It took only a few ambushes, roadside bombs and corpses for Neal Saunders to know what he had to do: turn the streets of Baghdad into rap music. So the First Cavalry sergeant, then newly arrived for a year of duty in Sadr City, began hoarding his monthly paychecks and seeking out a U.S. supplier willing to ship a keyboard, digital mixer, cable, microphones and headphones to an overseas military address. He hammered together a plywood shack, tacked up some cheap mattress pads for soundproofing and invited other Task Force 112 members to join him in his jerry-built studio. They call themselves "4th25"-pronounced fourth quarter, like the final do-or-die minutes of a game-and their album is "Live From Iraq." The sound may be raw, even by rap standards, but it expresses things that soldiers usually keep bottled up. "You can't call home and tell your mom your door got blown off by an IED," says Saunders. "No one talks about what we're going through. Sure, there are generals on the TV, but they're not speaking for us. We're venting for everybody."Read the story, but here's some of the lyrics:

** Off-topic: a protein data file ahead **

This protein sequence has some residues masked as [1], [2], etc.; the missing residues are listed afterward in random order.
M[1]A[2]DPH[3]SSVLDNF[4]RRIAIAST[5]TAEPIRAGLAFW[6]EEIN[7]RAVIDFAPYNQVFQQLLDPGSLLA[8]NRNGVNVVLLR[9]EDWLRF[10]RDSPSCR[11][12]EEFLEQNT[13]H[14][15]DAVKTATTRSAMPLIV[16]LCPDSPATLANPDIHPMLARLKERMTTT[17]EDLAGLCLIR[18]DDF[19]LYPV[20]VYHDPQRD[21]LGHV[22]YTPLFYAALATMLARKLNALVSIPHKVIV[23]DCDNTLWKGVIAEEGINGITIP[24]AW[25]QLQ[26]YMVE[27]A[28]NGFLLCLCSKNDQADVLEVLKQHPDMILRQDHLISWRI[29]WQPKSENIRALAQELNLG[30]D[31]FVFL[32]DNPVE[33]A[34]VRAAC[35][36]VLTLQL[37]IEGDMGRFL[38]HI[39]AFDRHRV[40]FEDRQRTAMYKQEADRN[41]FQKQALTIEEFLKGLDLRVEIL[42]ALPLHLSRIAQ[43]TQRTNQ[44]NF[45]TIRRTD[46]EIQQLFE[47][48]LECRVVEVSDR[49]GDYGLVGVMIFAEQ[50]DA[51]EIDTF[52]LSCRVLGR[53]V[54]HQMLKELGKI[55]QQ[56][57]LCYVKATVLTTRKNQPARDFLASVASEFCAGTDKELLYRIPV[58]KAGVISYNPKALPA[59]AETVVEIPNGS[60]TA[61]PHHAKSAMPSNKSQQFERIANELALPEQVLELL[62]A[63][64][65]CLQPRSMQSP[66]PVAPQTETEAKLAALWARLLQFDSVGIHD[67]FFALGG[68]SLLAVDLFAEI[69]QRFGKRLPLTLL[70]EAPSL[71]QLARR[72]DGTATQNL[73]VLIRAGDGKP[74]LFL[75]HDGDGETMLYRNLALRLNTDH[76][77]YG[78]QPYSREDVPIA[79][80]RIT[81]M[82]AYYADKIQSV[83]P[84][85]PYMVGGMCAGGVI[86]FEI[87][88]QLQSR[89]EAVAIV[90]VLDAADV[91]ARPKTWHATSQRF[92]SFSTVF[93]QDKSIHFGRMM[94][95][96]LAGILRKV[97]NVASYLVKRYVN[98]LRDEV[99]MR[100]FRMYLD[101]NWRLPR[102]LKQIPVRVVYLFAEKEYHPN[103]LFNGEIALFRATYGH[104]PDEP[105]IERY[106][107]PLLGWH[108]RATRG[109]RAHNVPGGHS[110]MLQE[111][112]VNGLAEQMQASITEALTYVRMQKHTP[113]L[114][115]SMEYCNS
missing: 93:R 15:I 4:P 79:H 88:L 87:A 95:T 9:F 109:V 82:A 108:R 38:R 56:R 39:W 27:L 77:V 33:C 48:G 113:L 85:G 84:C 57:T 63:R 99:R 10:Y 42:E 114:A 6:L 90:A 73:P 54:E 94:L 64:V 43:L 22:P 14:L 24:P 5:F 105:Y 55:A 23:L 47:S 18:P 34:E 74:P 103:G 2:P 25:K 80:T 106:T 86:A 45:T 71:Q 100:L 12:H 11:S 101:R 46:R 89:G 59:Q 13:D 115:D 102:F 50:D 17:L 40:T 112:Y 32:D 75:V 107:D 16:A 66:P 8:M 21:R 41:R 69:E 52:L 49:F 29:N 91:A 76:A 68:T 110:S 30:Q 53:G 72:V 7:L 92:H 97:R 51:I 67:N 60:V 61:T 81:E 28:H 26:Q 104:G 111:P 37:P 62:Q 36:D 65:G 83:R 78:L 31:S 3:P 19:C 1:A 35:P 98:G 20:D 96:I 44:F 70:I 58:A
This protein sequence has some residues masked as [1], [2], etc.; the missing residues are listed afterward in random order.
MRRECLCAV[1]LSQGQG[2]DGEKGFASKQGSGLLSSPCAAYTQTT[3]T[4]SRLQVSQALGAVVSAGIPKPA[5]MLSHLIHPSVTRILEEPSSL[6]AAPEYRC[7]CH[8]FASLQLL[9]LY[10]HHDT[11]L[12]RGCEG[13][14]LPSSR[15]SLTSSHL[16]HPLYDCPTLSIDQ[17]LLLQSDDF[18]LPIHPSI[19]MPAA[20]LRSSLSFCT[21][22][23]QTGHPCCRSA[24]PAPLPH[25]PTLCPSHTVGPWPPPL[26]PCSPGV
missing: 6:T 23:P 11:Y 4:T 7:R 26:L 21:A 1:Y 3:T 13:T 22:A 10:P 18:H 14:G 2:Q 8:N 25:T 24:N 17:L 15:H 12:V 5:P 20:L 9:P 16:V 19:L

One of their most popular numbers starts in a hushed tone, almost a whisper:
"There's a place in this world you've never seen before / A place called streets and a place called war / Most of you wanksters ain't never seen the fleet / You talk about war and you've only seen the street." ("the fleet" is what Marines call the Fleet Marine Force, the combat arms - Ed.)
Last month Snap learned that an explosion had killed a good friend in Iraq. "It just makes me want to be here more, knowing that people want to hurt us," he says. He and Ten Gram rap on: "I'm a pit bull at night, I'm out to gitcha / Devil Dog mentality bitin' whoever's witcha / I taste blood, I'm tired of marchin' in the mud / I throw down my 9 and now I'm pumpin' slugs." Refusing to give in is what the music is all about.If you would like to hear or download some of Snap and Ten Gram's stuff, go to 4th25.